A community in Co Mayo is continuing their lantern walk to Galway this evening in remembrance of the Tuam babies.
The names of the 796 infants interred in an unmarked grave have been read out along the way in Balla, Claremorris, Ballindine, Milltown and Tuam.
The first group of walkers set off at daybreak from Islandeady where the event was organised by local resident Valerie Jennings.
She says she is not motivated by politics, religion or money, adding: "This is about honouring these babies and keeping their memories alive".
The walkers adhered strictly to public health guidelines as the rate of Covid-19 cases continues to rise.
In Castlebar, 208 people gathered at Lough Lannagh, each holding the name of babies whose mothers had come from Mayo.
Seosamh O'Maolchroin is a survivor of the Tuam Mother and Baby Home. He was eventually reconciled with his own mother in 2003. She is now deceased but he treasures that meeting.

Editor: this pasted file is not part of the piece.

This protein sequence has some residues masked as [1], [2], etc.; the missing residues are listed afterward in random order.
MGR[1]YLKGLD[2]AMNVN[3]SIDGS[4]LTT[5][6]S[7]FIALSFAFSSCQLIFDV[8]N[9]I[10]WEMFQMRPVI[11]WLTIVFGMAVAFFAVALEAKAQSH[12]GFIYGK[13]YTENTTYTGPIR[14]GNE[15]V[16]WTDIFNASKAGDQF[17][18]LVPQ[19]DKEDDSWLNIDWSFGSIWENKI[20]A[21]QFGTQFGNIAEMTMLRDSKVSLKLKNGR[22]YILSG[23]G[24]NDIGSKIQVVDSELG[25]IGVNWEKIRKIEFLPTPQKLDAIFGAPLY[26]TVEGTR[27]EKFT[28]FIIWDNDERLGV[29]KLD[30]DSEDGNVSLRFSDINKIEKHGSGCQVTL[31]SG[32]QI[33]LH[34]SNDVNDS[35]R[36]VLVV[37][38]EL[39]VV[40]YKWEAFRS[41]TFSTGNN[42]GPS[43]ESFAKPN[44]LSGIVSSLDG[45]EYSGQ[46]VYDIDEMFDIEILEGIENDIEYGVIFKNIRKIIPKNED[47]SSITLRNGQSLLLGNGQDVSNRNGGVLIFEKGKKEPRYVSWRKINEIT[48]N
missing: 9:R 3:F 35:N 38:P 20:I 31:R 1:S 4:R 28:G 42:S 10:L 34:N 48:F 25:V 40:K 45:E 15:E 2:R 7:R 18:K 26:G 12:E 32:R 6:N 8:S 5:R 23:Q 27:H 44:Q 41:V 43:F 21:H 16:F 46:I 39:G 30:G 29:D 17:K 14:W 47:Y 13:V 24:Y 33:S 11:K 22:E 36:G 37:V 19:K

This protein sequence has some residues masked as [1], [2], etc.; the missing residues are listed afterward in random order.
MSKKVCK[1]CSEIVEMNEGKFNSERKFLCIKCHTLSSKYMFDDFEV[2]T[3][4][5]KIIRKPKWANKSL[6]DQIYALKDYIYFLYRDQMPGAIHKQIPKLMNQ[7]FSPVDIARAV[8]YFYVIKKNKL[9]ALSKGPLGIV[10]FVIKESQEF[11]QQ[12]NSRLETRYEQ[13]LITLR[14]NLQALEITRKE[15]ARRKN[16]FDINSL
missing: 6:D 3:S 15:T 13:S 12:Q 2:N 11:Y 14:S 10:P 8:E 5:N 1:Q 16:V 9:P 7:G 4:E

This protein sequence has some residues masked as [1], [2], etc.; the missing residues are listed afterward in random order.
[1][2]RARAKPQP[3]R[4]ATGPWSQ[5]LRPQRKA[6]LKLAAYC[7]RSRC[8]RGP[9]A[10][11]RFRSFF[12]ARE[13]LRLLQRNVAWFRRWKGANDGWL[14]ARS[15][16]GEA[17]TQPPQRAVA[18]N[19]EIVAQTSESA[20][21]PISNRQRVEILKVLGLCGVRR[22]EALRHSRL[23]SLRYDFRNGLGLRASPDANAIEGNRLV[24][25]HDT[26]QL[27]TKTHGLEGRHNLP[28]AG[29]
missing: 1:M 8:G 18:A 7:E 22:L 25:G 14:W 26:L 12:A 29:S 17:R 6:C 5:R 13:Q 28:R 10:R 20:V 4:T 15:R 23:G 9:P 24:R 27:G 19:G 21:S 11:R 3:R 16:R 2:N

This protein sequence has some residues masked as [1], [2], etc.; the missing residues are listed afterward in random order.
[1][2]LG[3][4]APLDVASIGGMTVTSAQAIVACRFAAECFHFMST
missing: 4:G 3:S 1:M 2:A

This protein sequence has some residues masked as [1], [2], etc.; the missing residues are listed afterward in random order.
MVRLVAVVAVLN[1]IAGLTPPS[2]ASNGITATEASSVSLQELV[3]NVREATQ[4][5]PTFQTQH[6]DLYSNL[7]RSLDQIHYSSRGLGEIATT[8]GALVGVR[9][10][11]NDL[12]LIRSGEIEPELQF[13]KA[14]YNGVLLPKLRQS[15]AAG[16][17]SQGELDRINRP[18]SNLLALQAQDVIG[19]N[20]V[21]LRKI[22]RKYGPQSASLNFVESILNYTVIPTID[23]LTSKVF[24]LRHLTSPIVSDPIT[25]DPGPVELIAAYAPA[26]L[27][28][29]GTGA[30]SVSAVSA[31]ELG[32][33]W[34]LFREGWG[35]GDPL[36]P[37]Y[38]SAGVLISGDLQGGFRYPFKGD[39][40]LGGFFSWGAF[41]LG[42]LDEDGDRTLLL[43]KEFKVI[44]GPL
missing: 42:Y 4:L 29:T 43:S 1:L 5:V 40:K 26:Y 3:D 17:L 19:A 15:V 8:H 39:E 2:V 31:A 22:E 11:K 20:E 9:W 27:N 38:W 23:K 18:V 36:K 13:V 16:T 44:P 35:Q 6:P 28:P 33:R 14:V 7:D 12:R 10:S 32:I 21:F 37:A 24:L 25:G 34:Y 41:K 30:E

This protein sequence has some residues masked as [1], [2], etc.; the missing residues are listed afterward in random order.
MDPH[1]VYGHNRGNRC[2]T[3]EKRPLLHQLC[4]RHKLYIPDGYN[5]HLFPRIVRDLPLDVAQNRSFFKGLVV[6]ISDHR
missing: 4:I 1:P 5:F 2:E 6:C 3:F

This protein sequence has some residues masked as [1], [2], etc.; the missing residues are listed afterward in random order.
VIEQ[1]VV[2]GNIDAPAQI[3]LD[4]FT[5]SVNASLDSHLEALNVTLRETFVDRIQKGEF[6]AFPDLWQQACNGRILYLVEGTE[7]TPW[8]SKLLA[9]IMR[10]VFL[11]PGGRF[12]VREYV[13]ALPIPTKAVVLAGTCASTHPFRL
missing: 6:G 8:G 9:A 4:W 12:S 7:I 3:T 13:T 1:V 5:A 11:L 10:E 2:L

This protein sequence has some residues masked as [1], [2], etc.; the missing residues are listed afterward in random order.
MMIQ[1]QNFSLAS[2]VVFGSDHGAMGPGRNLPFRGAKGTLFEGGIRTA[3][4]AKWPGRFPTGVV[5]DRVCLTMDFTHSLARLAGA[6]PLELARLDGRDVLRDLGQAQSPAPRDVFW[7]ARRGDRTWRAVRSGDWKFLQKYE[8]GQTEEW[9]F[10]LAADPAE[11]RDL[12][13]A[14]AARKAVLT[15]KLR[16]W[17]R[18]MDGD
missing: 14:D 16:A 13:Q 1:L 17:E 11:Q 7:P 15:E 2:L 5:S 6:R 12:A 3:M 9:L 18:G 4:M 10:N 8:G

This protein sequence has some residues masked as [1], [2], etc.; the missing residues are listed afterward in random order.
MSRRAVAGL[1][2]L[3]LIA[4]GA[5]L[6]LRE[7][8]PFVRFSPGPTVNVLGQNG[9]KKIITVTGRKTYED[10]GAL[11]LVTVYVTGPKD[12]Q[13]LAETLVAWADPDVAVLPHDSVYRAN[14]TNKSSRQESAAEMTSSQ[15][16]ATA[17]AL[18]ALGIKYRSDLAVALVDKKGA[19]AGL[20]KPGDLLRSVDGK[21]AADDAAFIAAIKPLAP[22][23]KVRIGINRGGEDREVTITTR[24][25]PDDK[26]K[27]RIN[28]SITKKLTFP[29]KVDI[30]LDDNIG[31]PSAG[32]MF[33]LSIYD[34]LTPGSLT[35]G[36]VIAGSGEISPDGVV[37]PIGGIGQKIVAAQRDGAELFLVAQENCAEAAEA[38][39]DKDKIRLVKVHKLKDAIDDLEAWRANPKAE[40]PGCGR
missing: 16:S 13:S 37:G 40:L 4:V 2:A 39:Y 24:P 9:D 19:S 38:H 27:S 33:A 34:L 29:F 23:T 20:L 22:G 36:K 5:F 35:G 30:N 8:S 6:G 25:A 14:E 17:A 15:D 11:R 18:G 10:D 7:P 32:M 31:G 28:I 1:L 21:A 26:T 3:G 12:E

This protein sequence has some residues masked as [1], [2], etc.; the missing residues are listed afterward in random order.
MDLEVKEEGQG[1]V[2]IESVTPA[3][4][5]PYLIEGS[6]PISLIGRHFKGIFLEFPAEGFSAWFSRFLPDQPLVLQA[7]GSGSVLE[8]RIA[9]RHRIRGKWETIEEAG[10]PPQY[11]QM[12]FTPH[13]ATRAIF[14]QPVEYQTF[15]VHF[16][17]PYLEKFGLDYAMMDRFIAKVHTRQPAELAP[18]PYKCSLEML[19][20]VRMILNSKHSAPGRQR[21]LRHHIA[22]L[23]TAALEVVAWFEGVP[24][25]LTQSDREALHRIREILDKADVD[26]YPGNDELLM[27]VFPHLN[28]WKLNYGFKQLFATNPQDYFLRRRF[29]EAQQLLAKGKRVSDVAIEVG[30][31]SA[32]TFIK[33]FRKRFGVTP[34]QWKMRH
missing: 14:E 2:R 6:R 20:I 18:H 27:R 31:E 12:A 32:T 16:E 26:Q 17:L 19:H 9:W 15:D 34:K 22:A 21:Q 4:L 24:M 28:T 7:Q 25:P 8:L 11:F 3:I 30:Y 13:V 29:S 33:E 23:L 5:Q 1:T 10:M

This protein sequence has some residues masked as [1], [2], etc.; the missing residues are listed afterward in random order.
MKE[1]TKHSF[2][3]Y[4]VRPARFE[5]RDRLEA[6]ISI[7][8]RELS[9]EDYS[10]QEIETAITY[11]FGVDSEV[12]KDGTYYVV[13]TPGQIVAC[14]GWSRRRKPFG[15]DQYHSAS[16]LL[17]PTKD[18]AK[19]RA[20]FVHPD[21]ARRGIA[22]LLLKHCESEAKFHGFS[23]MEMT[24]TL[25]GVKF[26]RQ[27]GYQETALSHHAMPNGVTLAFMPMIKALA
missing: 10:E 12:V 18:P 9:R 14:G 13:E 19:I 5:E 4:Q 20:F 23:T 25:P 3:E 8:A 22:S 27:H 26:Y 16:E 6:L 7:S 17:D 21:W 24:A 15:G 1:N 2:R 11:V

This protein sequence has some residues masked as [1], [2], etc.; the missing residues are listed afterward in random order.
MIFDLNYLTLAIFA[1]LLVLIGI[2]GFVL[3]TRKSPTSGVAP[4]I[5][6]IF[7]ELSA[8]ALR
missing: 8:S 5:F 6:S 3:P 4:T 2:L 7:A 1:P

Today, he received the lantern and cycled part of the 64km route in memory of his mother.
"I’m placing the lantern in the basket of my bike and taking it some of the way from Castlebar to honour all the women like my mother who travelled this Mayo road to the institution in Tuam.
"I cannot begin to imagine how they felt on this lonesome, fearful journey," he said.
Tuam historian and campaigner Catherine Corless will receive the lantern in Tuam later this evening, where she will place it at the site where the babies are buried.
The event takes place as proposals for a redress scheme for survivors of Mother and Baby Institutions are due to be brought before the Cabinet next week.
Minister for Children Roderic O’Gorman said he was putting together an action plan and a detailed and costed proposal for financial payments.
Following the broadcast of 'The Missing Children’ documentary earlier this week, the minister said that legislation will be brought forward as quickly as possible to allow exhumation of the Tuam site next year.